If you own a boat, then you need to know if you’re required to register it. Motorized boats must be registered. Small boats may be exempt, but this varies from state to state.
Although the registration process is unique for each state, there are a few basis steps that each state requires. In general, you need to do the following to register your boat:
- Complete a registration form
- Provide proof of ownership
- Pay the registration fee
To find out if your boat must be registered, click on the interactive state map below.
Alabama | Alaska | Arizona | Arkansas | California | Colorado | Connecticut | Delaware
Florida | Georgia | Hawaii | Idaho | Illinois | Indiana | Iowa | Kansas | Kentucky | Louisiana
Maine | Maryland | Massachusetts | Michigan | Minnesota | Mississippi | Missouri
Montana | Nebraska | Nevada | New Hampshire | New Jersey | New Mexico | New York
North Carolina | North Dakota | Ohio | Oklahoma | Oregon | Pennsylvania | Rhode Island
South Carolina | South Dakota | Tennessee | Texas | Utah | Vermont | Virginia | Washington
West Virginia | Wisconsin | Wyoming
What Kind of Boat Must Be Registered?
In general, if your boat has a motor, it must be registered. This includes gasoline, diesel, or electric powered engines. Sailboats that do not have an auxiliary source of power must be registered if they exceed a certain size. The size limit for sailboats is different for each state. Human-powered boats like canoes, kayaks, rowboats, and paddleboards usually do not have to be registered, but this also varies from state to state.
Frequently Asked Questions
Do I need boat insurance?
In all likelihood, you do not need boat insurance if you own a boat. However, that doesn’t mean you shouldn’t have insurance. A few states require liability insurance coverage – the reasons vary by state, the type of boat you own, and where you use it. Reasons why you might need boat insurance (or liability coverage) are:
- Your boat has more than 50 HP
- Personal watercraft (PWC)
- You use your boat in a state park
- You keep your boat in a state-run marina
Arkansas requires boat owners with 50 HP or larger engines and all PWCs to have a liability insurance policy. Utah requires boat owners with 50 HP or larger engines and all PWCs to have owner’s or operator’s liability insurance. Air boats are exempt from this requirement in Utah. Check your state’s requirements about state park requirements – every state is different.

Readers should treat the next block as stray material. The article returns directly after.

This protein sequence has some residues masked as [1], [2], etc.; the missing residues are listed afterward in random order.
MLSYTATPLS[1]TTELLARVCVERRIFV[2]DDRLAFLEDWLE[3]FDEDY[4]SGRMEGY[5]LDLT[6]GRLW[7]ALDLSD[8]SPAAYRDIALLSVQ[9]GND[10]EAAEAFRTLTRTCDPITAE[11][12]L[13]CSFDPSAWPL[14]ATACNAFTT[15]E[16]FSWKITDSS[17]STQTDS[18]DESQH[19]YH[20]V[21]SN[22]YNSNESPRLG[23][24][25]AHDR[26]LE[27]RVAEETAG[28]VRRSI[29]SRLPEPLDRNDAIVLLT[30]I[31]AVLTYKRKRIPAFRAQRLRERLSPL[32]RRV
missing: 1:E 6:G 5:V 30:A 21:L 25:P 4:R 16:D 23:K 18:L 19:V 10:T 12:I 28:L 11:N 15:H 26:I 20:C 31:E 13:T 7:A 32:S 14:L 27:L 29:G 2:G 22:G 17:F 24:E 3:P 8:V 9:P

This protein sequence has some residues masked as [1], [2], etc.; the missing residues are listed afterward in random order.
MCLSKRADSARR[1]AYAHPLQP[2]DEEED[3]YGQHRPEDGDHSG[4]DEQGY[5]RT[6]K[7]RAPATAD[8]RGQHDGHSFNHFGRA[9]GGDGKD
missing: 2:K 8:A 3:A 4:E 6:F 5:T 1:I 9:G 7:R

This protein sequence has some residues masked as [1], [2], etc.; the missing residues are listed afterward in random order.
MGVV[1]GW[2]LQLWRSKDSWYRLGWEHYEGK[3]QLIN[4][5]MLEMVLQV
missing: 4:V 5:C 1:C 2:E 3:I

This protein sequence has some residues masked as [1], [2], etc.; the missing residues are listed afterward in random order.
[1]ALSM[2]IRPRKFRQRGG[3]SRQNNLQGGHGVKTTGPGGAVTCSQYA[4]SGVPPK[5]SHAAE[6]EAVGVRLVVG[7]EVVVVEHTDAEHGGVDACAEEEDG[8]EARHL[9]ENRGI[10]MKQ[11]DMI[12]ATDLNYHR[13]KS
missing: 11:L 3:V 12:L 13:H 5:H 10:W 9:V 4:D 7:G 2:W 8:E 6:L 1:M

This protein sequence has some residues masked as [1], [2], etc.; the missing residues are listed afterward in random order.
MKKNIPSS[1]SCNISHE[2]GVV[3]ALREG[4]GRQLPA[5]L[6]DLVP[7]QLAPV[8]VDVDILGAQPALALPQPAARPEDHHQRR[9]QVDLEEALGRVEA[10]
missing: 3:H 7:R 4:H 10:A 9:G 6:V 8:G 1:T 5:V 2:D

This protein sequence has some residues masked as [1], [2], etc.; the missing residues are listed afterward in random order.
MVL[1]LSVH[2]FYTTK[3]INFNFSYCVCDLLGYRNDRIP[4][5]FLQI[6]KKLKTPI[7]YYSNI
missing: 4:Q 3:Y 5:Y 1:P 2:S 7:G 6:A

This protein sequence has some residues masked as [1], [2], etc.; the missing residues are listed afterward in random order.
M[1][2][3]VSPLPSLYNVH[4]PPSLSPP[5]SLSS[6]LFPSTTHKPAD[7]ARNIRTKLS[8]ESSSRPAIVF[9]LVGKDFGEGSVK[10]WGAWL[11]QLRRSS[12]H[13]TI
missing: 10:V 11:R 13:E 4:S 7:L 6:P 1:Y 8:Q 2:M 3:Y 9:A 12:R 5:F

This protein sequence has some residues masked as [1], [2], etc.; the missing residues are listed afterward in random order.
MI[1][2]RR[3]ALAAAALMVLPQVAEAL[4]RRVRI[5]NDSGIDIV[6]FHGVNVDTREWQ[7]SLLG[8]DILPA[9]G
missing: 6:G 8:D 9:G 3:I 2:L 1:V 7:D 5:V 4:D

What is the difference between a boat and a watercraft? A vessel? A motorboat?
In general, the terms boat, watercraft, vessel, and motorboat all mean the same thing. Each state defines these terms in their statutes and regulations.
What is a personal watercraft? Do PWC need to be registered?
Personal watercraft (PWC) are small, one or two-person boats such as jet skis, waverunners, seadoos, and water scooters. Each state has its own registration rules for these craft. However, most states consider PWC’s to be motorized vessels that must be registered.
What is a registration number?
The registration number is analogous to a license plate for your boat. Every registered boat is assigned a unique registration number that provides evidence that your boat is registered. A boat’s registration number allows marine authorities to identify your vessel from afar. These numbers must be displayed on your boat, usually on the front third of the boat.
What is a registration decal?
Registration decals are the equivalent of your car’s registration sticker. These decals allow law enforcement to easily confirm that your vessel is registered. Most states require you to renew your registration on an annual basis.
What is a Hull Identification Number (HIN)?
A hull identification number (HIN) is a unique serial number that is permanently attached to the starboard side of the transom. It is the equivalent of your car’s VIN number. The HIN is provided by the manufacturer and allows the owner or potential buyer to track the history of the vessel.
Can I register my boat in more than one state?
No, boats can only be registered in one state at a time. Most states allow vessels that are registered in another state to operate for a period of 30 t0 60 consecutive days before having to be registered.
Documented Vessel – US Coast Guard Requirements
Vessel documentation is the federal government’s registration process. It is different from state registration, and is generally not required for recreational boats. The purpose of Vessel Documentation is to establish the nationality of the vessel and to facilitate commerce between the states.
In order to be eligible for vessels documentation, the boat must be at least 5 net tons and be owned by a U.S. citizen. If a boat is used for commercial fishing on navigable waters of the United States or used in coastwise trade, it must be documented. Chances are, your boat doesn’t meet either of these conditions.
Although you probably don’t have to document your boat, there are some reasons you may want to consider it. The main benefit for having vessel documentation is to provide a paper trail to indicate boat ownership. This makes buying and selling the boat easier, and is very useful if you’re getting a loan to buy the boat. Another benefit – vessel documentation is often necessary if you travel overseas. Not every nation requires vessel documentation, but it is a great way to establish national origin and ownership while out of the country.
The information presented here was gathered from public sources of information. Most of it was obtained directly from the state agency websites. We are not lawyers or experts on boat registration. This information is provided as a convenience and is not legal advice. We recommend checking with state and local government agencies and law enforcement to verify the information provided in this article.